The lava lamps provide a source of true randomness, or entropy.

The movement of the globs of hot wax are unpredictable.

A camera takes video of the lamps.

Because the ‘lava’ bubbles with no pattern, each snapshot of video is unique. The camera’s imprecision provides additional randomness. Noise from its photoreceptors change the pixels in imperceptible but unpredictable ways.

The frame below is from June 12, 2019.

Pixels are numbers
An image is a series of pixels, each of which is a single color and can be represented by their composition of red, green, and blue values.

The information for this image is stored as a string of numbers and letters.

Data from the pixels are encoded as base64, which makes it easier to transmit.

The number is shortened via an algorithm.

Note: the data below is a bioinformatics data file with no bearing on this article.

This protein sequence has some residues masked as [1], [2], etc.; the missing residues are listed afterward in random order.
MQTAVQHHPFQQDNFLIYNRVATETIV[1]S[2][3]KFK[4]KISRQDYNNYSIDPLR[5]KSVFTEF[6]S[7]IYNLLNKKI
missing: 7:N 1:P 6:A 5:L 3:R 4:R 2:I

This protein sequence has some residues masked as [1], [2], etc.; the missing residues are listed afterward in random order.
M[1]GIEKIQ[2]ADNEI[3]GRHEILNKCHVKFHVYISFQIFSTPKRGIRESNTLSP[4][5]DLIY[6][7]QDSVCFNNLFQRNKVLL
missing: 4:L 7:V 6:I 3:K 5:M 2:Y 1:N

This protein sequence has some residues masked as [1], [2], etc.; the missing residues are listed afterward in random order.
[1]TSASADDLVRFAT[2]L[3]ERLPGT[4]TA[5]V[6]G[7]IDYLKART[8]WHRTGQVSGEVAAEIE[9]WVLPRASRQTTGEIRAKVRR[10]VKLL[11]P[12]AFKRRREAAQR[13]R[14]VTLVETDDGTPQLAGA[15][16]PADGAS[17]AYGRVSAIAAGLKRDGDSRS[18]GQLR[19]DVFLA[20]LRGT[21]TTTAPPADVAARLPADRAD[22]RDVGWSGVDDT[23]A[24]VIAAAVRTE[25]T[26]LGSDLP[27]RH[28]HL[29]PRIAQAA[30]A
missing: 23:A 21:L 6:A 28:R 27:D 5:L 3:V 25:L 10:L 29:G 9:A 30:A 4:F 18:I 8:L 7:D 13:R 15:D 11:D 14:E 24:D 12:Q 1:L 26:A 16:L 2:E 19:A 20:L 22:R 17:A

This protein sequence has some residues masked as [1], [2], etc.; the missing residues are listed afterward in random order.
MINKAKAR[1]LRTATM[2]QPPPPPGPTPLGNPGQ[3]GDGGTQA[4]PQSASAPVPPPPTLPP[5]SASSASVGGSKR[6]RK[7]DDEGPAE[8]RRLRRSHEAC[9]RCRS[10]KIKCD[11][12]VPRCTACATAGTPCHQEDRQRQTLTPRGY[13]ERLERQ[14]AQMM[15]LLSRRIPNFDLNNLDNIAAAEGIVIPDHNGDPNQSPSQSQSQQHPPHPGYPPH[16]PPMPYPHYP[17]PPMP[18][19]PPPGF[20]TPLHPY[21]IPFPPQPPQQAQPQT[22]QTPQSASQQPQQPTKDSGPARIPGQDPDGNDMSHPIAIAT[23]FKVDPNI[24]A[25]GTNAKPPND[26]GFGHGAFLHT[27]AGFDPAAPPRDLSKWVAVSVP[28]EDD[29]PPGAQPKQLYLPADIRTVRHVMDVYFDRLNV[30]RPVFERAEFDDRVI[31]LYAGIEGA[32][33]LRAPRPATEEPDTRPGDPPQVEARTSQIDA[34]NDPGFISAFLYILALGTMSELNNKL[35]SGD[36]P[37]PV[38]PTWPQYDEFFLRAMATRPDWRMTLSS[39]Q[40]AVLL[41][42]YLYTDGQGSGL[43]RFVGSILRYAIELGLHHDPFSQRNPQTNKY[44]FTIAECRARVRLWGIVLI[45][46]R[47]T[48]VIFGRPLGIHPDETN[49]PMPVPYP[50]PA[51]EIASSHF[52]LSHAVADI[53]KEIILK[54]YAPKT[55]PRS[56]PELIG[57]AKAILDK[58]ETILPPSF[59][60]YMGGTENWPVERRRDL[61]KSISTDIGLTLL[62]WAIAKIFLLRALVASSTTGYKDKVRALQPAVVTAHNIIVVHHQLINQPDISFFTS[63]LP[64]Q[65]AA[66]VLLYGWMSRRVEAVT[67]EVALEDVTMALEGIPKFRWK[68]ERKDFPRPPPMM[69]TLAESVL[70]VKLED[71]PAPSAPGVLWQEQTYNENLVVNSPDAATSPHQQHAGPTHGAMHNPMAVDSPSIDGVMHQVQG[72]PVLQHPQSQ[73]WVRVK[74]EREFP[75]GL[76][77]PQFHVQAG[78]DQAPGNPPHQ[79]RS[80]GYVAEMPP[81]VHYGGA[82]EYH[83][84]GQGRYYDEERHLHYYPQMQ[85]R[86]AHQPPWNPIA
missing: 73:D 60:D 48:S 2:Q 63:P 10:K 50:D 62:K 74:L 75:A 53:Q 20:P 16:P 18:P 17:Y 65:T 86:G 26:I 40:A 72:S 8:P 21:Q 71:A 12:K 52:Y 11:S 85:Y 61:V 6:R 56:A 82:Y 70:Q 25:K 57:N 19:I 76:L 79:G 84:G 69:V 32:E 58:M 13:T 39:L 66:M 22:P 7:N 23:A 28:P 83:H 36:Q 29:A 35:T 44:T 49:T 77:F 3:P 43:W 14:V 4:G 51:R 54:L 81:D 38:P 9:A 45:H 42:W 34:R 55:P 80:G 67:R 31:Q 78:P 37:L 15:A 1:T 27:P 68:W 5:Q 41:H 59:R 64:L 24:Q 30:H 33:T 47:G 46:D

It is run through a one-way cryptographic hashing function, creating a new unique value. The hashing process makes it nearly impossible to determine the initial value from the output value alone.

Other sources of entropy are added

Randomly generated data from Cloudflare’s other sources are mixed in. That includes measures of background radiation in their Singapore office, and the movement of a double pendulum in their London location.

“We feed it all into the same pool of randomness. And the reality is any one of those could go off line and we wouldn’t actually lose. It wouldn’t matter.”

The output of the hash seeds a random number generator.

This happens in a server, which adds its own noise to the process via the Linux random number generator, and produces a new source of random numbers.

Data centers around the world connect to the server and consume its output of randomness.

Combined yet again with entropy via Linux, the output is used as the seed for another random number generator. This provides a final source of randomness.

Randomness can be used.

At this point, Cloudflare services can access the random numbers for use. This output is cryptographically secure.